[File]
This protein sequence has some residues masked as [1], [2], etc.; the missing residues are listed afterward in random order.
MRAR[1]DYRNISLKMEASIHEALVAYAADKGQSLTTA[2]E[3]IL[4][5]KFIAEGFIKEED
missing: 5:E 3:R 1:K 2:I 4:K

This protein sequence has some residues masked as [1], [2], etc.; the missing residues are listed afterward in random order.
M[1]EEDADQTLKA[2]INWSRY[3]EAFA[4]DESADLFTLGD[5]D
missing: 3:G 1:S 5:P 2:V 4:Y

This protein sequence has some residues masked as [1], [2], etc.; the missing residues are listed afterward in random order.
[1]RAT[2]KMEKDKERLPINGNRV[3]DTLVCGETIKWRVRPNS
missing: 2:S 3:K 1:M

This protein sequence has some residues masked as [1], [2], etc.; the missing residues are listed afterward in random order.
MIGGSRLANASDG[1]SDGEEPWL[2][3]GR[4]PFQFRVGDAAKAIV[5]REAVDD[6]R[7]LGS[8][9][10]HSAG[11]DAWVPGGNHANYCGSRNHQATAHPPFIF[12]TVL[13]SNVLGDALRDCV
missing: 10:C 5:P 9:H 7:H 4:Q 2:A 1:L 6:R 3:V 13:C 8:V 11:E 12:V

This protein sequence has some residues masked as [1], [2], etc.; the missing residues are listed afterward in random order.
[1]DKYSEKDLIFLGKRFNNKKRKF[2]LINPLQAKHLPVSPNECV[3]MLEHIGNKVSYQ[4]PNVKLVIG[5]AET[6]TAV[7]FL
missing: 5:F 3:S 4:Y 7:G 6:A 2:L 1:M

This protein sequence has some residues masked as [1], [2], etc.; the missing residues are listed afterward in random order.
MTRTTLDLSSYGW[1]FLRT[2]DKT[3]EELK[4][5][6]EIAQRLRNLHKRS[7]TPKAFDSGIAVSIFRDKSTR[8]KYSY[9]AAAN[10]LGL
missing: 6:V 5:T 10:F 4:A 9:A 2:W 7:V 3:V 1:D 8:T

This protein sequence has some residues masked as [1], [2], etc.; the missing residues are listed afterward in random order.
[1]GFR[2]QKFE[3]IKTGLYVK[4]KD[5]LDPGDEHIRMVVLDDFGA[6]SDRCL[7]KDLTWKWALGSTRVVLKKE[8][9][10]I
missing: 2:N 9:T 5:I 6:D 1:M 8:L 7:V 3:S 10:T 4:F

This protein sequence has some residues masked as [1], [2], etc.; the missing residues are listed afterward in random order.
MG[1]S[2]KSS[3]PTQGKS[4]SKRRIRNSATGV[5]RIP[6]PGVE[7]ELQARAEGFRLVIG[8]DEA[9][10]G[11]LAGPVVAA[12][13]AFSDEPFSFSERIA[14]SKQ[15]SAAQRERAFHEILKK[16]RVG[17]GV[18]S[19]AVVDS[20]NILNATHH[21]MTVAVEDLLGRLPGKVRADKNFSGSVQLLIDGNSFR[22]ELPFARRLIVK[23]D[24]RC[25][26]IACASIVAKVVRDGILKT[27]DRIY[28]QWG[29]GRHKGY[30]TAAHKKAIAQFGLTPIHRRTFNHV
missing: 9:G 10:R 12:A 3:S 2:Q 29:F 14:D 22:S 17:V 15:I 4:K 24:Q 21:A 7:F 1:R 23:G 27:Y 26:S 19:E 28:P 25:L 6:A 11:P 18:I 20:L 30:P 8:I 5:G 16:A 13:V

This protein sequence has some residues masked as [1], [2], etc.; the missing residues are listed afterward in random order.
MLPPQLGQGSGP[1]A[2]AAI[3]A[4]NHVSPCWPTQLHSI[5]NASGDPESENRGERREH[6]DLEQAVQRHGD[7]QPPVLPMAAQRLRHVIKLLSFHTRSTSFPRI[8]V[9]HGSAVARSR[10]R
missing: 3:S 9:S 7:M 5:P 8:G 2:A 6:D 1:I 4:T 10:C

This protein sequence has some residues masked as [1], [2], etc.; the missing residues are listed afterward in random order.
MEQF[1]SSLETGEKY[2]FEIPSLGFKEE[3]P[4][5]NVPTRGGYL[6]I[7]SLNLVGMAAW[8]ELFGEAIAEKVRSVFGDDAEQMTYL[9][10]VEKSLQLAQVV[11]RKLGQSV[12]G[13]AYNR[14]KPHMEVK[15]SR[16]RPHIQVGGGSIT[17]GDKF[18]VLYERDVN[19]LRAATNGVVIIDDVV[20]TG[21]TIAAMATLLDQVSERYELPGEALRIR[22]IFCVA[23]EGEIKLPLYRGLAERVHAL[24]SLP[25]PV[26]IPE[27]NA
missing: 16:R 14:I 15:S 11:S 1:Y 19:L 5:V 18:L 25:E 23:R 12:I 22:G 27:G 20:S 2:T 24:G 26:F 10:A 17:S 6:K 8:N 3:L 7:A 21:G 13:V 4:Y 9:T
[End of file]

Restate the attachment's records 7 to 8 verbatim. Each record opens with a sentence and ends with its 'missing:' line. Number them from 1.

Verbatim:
This protein sequence has some residues masked as [1], [2], etc.; the missing residues are listed afterward in random order.
[1]GFR[2]QKFE[3]IKTGLYVK[4]KD[5]LDPGDEHIRMVVLDDFGA[6]SDRCL[7]KDLTWKWALGSTRVVLKKE[8][9][10]I
missing: 2:N 9:T 5:I 6:D 1:M 8:L 7:V 3:S 10:T 4:F

This protein sequence has some residues masked as [1], [2], etc.; the missing residues are listed afterward in random order.
MG[1]S[2]KSS[3]PTQGKS[4]SKRRIRNSATGV[5]RIP[6]PGVE[7]ELQARAEGFRLVIG[8]DEA[9][10]G[11]LAGPVVAA[12][13]AFSDEPFSFSERIA[14]SKQ[15]SAAQRERAFHEILKK[16]RVG[17]GV[18]S[19]AVVDS[20]NILNATHH[21]MTVAVEDLLGRLPGKVRADKNFSGSVQLLIDGNSFR[22]ELPFARRLIVK[23]D[24]RC[25][26]IACASIVAKVVRDGILKT[27]DRIY[28]QWG[29]GRHKGY[30]TAAHKKAIAQFGLTPIHRRTFNHV
missing: 9:G 10:R 12:A 3:S 2:Q 29:F 14:D 22:S 17:V 15:I 4:K 24:Q 21:A 7:F 1:R 23:G 27:Y 26:S 19:E 28:P 25:L 6:A 11:P 18:I 20:L 30:P 8:I 5:G 16:A 13:V